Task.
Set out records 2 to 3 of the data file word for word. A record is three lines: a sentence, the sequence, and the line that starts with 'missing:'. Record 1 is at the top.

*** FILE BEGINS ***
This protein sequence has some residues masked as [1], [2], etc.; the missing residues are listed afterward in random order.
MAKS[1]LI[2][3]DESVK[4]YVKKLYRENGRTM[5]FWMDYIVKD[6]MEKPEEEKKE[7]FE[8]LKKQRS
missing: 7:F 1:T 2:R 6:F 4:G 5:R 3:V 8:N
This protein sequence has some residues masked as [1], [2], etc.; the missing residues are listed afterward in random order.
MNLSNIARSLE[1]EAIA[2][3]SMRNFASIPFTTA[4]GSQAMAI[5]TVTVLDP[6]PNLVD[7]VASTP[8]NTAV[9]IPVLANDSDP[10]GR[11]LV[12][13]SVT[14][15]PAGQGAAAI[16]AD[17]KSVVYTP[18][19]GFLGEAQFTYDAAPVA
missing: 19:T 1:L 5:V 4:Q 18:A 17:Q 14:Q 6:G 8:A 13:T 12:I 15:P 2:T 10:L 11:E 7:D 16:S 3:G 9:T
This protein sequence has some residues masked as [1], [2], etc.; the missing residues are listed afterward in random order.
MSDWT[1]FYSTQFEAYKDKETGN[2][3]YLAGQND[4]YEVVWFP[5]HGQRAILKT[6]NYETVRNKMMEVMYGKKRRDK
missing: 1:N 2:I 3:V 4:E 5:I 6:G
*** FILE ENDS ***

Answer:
This protein sequence has some residues masked as [1], [2], etc.; the missing residues are listed afterward in random order.
MNLSNIARSLE[1]EAIA[2][3]SMRNFASIPFTTA[4]GSQAMAI[5]TVTVLDP[6]PNLVD[7]VASTP[8]NTAV[9]IPVLANDSDP[10]GR[11]LV[12][13]SVT[14][15]PAGQGAAAI[16]AD[17]KSVVYTP[18][19]GFLGEAQFTYDAAPVA
missing: 19:T 1:L 5:V 4:Q 18:A 17:Q 14:Q 6:G 8:A 13:T 12:I 15:P 2:T 10:L 11:E 7:D 16:S 3:G 9:T
This protein sequence has some residues masked as [1], [2], etc.; the missing residues are listed afterward in random order.
MSDWT[1]FYSTQFEAYKDKETGN[2][3]YLAGQND[4]YEVVWFP[5]HGQRAILKT[6]NYETVRNKMMEVMYGKKRRDK
missing: 1:N 2:I 3:V 4:E 5:I 6:G